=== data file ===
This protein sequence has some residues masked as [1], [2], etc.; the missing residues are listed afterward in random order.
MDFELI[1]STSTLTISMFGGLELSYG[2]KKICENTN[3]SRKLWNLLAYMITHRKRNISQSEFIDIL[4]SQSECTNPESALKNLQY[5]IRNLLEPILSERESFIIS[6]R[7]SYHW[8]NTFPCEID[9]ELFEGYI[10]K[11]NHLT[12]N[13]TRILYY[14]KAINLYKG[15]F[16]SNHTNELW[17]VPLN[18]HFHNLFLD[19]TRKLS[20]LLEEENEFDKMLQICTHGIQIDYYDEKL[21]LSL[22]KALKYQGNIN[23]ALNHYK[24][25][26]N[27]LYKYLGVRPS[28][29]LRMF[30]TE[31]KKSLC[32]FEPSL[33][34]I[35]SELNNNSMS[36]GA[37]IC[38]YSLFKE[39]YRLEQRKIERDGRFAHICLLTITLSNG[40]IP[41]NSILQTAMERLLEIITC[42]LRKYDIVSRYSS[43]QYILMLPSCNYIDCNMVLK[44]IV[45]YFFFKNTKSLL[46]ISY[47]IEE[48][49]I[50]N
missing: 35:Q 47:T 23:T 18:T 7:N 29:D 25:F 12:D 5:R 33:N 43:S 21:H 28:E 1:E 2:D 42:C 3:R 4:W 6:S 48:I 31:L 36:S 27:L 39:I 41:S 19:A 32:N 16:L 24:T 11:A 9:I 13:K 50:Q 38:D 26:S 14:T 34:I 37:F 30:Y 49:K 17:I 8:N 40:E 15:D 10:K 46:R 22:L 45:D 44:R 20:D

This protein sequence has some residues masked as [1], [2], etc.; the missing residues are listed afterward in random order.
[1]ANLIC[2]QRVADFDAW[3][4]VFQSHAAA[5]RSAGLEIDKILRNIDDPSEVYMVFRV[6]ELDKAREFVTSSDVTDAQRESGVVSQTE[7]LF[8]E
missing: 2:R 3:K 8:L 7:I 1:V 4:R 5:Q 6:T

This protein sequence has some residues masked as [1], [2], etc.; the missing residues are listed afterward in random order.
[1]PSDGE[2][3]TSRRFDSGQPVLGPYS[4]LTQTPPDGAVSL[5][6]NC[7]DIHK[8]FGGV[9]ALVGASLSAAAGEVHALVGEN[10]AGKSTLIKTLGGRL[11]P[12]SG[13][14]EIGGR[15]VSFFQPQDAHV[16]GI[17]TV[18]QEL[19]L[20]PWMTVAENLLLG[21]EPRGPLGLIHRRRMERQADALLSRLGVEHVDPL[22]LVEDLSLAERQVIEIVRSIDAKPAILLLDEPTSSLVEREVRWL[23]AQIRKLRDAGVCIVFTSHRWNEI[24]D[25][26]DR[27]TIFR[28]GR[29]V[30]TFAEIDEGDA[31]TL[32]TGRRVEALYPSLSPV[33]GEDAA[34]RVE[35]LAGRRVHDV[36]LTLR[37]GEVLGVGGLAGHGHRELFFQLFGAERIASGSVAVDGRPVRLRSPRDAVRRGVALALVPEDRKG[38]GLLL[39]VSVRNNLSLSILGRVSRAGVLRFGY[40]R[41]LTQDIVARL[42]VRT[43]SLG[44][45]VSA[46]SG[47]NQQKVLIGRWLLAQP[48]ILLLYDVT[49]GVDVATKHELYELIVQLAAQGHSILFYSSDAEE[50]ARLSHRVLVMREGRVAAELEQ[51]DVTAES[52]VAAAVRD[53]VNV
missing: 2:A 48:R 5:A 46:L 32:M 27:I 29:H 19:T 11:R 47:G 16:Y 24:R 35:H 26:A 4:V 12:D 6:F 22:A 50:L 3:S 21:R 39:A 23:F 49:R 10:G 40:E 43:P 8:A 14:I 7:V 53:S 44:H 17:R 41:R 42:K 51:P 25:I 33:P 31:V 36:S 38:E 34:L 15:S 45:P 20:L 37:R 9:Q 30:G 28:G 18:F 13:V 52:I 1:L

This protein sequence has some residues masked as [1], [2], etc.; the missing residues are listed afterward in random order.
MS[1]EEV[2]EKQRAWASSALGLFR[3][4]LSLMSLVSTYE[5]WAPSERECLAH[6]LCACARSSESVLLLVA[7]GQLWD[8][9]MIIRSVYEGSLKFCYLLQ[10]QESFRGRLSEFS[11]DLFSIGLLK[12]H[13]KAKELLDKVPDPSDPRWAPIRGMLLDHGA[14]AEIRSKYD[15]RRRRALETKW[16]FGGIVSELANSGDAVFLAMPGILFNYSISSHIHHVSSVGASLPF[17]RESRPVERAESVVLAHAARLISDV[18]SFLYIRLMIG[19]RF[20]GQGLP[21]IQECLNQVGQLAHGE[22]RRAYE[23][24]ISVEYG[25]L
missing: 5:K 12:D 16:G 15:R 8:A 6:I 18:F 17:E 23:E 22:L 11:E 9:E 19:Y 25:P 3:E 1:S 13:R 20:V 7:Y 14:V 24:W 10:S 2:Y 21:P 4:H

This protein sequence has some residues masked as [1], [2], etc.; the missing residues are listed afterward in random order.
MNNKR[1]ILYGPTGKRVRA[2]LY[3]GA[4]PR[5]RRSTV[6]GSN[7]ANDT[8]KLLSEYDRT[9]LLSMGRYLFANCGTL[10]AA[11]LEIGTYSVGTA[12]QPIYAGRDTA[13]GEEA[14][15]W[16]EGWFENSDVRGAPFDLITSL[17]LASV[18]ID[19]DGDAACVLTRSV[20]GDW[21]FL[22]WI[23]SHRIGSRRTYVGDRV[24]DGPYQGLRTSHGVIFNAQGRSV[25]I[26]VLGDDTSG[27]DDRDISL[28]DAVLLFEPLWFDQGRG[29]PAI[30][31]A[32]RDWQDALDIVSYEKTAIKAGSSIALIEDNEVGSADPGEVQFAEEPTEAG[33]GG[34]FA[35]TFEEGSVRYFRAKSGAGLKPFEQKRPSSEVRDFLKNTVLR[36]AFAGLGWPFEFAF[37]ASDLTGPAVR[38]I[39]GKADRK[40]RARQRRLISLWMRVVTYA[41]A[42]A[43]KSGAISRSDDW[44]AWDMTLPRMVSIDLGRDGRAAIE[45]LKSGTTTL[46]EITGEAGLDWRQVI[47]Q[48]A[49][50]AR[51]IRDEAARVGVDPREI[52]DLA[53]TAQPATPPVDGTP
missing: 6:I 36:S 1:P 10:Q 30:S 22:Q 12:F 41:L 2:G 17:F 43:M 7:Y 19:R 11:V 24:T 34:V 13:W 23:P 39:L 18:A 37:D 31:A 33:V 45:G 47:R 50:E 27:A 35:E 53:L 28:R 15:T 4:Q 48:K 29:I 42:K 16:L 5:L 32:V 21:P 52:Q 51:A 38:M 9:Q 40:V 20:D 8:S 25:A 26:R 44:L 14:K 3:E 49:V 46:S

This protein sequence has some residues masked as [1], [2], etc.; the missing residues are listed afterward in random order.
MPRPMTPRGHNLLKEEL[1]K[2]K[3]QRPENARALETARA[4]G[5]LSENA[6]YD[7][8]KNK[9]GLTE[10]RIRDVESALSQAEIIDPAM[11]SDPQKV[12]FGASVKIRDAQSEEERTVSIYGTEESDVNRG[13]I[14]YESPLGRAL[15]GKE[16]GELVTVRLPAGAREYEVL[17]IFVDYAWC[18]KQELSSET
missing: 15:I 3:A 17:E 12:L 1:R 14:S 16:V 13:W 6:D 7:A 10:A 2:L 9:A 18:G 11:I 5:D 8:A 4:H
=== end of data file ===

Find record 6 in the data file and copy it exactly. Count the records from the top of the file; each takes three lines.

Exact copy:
This protein sequence has some residues masked as [1], [2], etc.; the missing residues are listed afterward in random order.
MPRPMTPRGHNLLKEEL[1]K[2]K[3]QRPENARALETARA[4]G[5]LSENA[6]YD[7][8]KNK[9]GLTE[10]RIRDVESALSQAEIIDPAM[11]SDPQKV[12]FGASVKIRDAQSEEERTVSIYGTEESDVNRG[13]I[14]YESPLGRAL[15]GKE[16]GELVTVRLPAGAREYEVL[17]IFVDYAWC[18]KQELSSET
missing: 15:I 3:A 17:E 12:L 1:R 14:S 16:V 13:W 6:D 7:A 10:A 2:L 9:A 18:G 11:I 5:D 8:A 4:H